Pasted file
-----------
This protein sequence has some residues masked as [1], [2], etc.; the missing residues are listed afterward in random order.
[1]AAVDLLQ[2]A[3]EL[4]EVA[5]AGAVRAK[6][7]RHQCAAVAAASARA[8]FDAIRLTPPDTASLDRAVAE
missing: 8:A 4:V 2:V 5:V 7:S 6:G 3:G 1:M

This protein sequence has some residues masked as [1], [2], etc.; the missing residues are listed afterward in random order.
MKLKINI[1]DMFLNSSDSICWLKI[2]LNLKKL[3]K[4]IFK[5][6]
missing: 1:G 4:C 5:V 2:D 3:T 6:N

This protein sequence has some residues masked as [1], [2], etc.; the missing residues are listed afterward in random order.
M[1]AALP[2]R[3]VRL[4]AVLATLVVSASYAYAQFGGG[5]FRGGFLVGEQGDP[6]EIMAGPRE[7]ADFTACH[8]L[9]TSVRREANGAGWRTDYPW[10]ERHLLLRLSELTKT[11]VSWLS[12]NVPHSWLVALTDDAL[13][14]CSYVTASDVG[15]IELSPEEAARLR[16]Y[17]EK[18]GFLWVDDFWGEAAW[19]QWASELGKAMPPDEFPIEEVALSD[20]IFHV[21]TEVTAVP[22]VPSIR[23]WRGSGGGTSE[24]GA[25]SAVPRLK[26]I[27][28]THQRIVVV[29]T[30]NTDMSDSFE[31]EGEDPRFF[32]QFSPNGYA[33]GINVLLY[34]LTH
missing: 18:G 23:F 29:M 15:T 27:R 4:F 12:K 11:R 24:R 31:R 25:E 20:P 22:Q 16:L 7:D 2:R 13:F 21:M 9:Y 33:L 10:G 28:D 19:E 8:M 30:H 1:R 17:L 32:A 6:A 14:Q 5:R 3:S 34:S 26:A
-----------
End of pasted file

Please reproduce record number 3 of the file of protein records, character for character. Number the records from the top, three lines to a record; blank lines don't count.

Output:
This protein sequence has some residues masked as [1], [2], etc.; the missing residues are listed afterward in random order.
M[1]AALP[2]R[3]VRL[4]AVLATLVVSASYAYAQFGGG[5]FRGGFLVGEQGDP[6]EIMAGPRE[7]ADFTACH[8]L[9]TSVRREANGAGWRTDYPW[10]ERHLLLRLSELTKT[11]VSWLS[12]NVPHSWLVALTDDAL[13][14]CSYVTASDVG[15]IELSPEEAARLR[16]Y[17]EK[18]GFLWVDDFWGEAAW[19]QWASELGKAMPPDEFPIEEVALSD[20]IFHV[21]TEVTAVP[22]VPSIR[23]WRGSGGGTSE[24]GA[25]SAVPRLK[26]I[27][28]THQRIVVV[29]T[30]NTDMSDSFE[31]EGEDPRFF[32]QFSPNGYA[33]GINVLLY[34]LTH
missing: 18:G 23:F 29:M 15:T 27:R 4:F 12:K 11:R 24:R 31:R 25:E 20:P 22:Q 16:L 7:D 2:R 13:F 21:M 9:Y 33:L 10:G 28:D 19:E 8:M 30:H 1:R 17:L 32:A 6:A 14:Q 5:R 3:S 34:S 26:A